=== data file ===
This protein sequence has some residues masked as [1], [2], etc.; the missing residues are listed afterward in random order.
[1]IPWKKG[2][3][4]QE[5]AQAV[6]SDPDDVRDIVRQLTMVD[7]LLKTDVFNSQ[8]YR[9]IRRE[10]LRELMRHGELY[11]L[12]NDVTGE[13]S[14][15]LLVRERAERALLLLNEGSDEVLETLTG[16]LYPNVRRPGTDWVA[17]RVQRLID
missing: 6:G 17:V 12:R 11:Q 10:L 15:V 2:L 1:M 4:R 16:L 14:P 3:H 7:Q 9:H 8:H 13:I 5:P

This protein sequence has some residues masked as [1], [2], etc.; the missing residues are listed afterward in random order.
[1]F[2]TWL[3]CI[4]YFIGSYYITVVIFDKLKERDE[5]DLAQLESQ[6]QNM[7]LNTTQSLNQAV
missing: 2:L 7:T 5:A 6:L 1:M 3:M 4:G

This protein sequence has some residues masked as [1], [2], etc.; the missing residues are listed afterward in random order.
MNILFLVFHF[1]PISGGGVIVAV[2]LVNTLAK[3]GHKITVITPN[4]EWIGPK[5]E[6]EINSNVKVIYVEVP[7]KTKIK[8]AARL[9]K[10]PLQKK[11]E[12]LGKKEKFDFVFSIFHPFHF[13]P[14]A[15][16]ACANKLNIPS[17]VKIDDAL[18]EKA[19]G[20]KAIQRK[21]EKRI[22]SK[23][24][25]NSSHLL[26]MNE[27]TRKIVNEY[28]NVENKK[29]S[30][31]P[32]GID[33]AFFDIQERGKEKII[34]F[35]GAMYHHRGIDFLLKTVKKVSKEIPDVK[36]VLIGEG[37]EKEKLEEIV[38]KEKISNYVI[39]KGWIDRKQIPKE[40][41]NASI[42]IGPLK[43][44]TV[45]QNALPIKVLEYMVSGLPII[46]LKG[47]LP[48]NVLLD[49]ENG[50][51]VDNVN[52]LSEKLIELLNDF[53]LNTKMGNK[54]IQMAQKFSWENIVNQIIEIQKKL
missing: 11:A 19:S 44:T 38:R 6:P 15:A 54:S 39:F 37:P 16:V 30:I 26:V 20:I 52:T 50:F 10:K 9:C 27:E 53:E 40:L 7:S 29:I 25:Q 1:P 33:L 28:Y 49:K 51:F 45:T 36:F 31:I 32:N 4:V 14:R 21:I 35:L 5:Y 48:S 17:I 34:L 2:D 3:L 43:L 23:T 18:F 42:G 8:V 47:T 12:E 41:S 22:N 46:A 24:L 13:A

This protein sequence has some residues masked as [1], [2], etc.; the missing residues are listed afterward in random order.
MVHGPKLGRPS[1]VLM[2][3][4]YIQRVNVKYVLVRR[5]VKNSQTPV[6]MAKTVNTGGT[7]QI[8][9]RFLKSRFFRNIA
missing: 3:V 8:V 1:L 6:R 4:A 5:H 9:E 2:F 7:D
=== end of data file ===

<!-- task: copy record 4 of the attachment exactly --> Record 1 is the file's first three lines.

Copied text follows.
This protein sequence has some residues masked as [1], [2], etc.; the missing residues are listed afterward in random order.
MVHGPKLGRPS[1]VLM[2][3][4]YIQRVNVKYVLVRR[5]VKNSQTPV[6]MAKTVNTGGT[7]QI[8][9]RFLKSRFFRNIA
missing: 3:V 8:V 1:L 6:R 4:A 5:H 9:E 2:F 7:D